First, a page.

Shingetsu

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If the Pale Woman was female, why shouldn't the Fool be male or female?(and he certainly isn't shapely or hot like the pale woman)
 

Ice fyre

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Black will do till they invent a darker colour. U
Just a note as I'm in the middle of "the Golden Fool" I have noticed some thing. The Fool has not left its chambers since its old friend who percives it to be female has come to Buck.

The answer perhaps (from admitedly limited knowledge so far) is that the Fool is neither male nor female.

Lets look at this from an Out islander point of view, who has power in an Outisland comunity? Female, so how does one of the fool's people (a Catalyast) appear? Usually they appear as whatever the expectation for power is, for buck male, Outisland female. :D
 

Shingetsu

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I just think he pretended to be a female in the Liveship Traders to hide himself or be weird or whatever. I havn't read that trilogy yet though. I needed a break from Hobb.
 

Clownwalkin

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I think it has been explained more than enough just in the Farseer and Tawny Man books. He is most definately "male" or the male counterpart of his race. He is definitely not human or entirely human so it goes without being said that he would be different from a human male. He also explained that being a woman made his time in bingtown and those other areas easier and less noticable. Finally, the pale woman was opposite of the Fool and she was obviously a woman thus the Fool was a man.

I have not read the Liveship Traders but i dont think that even read about Amber could change my opinion of this. To me it just seems so obvious.


The homophobia in this forum is disgusting. Just wanted to put that out there. Beloved wanted Fitz's heart not his D---
 
Last edited:

j d worthington

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Clownwalkin -- you might want to take a look at the Forum Rules. We don't allow personal attacks here, nor flamewars -- and your final line there seems very calculatedly geared to both....
 

Tickle

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I think that The Fool is a man. A very sensitive man, who knows how he truly feels about Fitz and isn't ashamed to let Fitz know. He loves him without reservation and would do anything for that love. Fitz finally realized it, in Fool's Fate and realized it in himself. By the end of Fool's Fate, nooone could have stopped Fitz from looking for The Fool's body (I bet not even Molly) or hoping that he would find Fool alive. If Fool wouldn't have left with The Black Man, Fitz would have expected him to be a big part of his life (just as close as Molly, but no sex). Anyone else think so?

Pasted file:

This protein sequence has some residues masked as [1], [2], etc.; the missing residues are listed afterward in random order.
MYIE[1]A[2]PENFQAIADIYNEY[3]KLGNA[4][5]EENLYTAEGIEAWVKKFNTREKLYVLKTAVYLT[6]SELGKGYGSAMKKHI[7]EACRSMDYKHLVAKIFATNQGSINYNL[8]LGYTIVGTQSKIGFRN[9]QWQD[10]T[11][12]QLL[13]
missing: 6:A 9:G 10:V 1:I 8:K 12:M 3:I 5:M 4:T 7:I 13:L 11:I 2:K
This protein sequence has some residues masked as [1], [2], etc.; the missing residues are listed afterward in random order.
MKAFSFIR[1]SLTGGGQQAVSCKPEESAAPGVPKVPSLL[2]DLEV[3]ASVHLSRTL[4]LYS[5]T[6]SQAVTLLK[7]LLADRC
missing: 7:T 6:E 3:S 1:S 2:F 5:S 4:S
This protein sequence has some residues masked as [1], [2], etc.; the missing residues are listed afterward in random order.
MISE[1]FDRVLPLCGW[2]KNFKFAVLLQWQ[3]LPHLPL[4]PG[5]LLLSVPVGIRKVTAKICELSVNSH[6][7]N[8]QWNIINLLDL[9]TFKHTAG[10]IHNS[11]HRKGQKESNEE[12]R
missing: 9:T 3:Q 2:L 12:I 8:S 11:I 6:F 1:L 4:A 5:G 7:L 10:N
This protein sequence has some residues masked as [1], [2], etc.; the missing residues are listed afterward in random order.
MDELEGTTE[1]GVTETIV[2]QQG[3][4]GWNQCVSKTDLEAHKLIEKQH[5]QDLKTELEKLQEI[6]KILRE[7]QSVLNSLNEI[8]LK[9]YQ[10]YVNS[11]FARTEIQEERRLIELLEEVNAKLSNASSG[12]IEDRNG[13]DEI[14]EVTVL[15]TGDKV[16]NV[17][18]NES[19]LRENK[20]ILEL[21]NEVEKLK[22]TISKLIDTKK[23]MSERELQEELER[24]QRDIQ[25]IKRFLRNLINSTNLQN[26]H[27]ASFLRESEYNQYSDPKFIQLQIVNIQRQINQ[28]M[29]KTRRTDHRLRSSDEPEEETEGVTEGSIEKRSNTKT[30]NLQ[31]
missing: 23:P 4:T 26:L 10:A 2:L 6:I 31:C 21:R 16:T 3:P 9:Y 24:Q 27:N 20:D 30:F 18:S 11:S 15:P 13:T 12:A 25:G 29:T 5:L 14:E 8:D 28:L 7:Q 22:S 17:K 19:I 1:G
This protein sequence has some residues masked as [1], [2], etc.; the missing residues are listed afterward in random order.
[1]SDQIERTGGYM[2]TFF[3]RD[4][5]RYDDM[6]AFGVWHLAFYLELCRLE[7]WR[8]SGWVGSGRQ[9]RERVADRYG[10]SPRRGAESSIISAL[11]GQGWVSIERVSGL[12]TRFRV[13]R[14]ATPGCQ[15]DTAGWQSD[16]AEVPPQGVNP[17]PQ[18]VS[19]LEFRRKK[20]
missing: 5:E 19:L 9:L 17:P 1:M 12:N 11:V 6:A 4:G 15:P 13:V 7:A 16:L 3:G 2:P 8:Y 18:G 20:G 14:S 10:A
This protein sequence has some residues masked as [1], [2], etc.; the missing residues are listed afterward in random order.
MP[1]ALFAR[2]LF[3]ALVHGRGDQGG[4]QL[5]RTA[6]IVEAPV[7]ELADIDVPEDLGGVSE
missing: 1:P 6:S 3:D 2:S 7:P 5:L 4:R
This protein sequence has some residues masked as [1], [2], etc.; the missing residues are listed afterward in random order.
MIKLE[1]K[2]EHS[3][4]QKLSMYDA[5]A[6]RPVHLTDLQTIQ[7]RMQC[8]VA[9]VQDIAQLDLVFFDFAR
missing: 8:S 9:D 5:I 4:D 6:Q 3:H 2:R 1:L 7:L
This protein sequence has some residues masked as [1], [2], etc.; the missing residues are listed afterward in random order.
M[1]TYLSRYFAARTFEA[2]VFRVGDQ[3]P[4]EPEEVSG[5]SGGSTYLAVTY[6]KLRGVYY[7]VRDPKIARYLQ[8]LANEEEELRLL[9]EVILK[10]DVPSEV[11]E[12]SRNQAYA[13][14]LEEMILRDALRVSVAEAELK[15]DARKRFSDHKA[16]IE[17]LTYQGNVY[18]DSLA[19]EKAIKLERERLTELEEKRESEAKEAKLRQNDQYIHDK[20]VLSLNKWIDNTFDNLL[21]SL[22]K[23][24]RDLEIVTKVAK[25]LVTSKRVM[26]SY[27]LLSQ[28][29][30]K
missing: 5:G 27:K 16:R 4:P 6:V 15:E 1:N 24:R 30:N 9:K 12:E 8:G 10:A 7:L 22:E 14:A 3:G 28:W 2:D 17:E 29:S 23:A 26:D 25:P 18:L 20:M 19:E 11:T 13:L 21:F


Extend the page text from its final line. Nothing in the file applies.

0Sanne0

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I chose Can't decide

I thought of the Fool as male and of Amber as female...
And since the Fool and Amber are the same I can't make up my mind.
 

Pyan

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Neither...which isn't a poll option, I'm afraid.:rolleyes:

I incline to the theory that Whites change their orientation as they go through life, but always stay vaguely androgenous. Certainly there are clues scattered through the three trilogies, but I'm under the impression that they balance out without any definite proof either way.

Anyway, gtst's a wonderful character, and it really doesn't matter that much, does it?
 

Overread

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Well I still stand by the "Tawny MAN Trilogies" as proving that the fool is male. Along with the lack of evidence of the Pale Woman ever changing or hiding gender at any point.

However Pyan you raise an interesting idea - could it be that the Fool's race is like frogs(or was it toads) and can - at will or in response to certain outside factors - change genders? Might be that all the exposure to Fitz in the first trilogy caused the Fool to start changing (around the time for the journey to the place of resting for the dragons). But he know that Fitz would be uncomfortable with that as up till then the fool was a male - so he went away to Bingtown.
Not sure what prompted the change back to male (which he clearly is in the third trilogy) but it could be that male is his "dominant" gender and without a desirable male in Bingtown the Fool reverted back to he "default" gender.
The third trilogy sees him stay as a male - which hints that the process is probably controllable by the individual, but requires more maturity in them to be able to choose whether to change or not (mind over instinctive reactions).

This would balance out for the Pale Woman as she has her "lover" in the male leader in the Isles - even though her treatment and relationship to him is clearly different, there is a bond between Prophets and their catalysts - so she never had the driving force to change gender

actuall after all that writing and thinking - well I can't fully stand by my theory!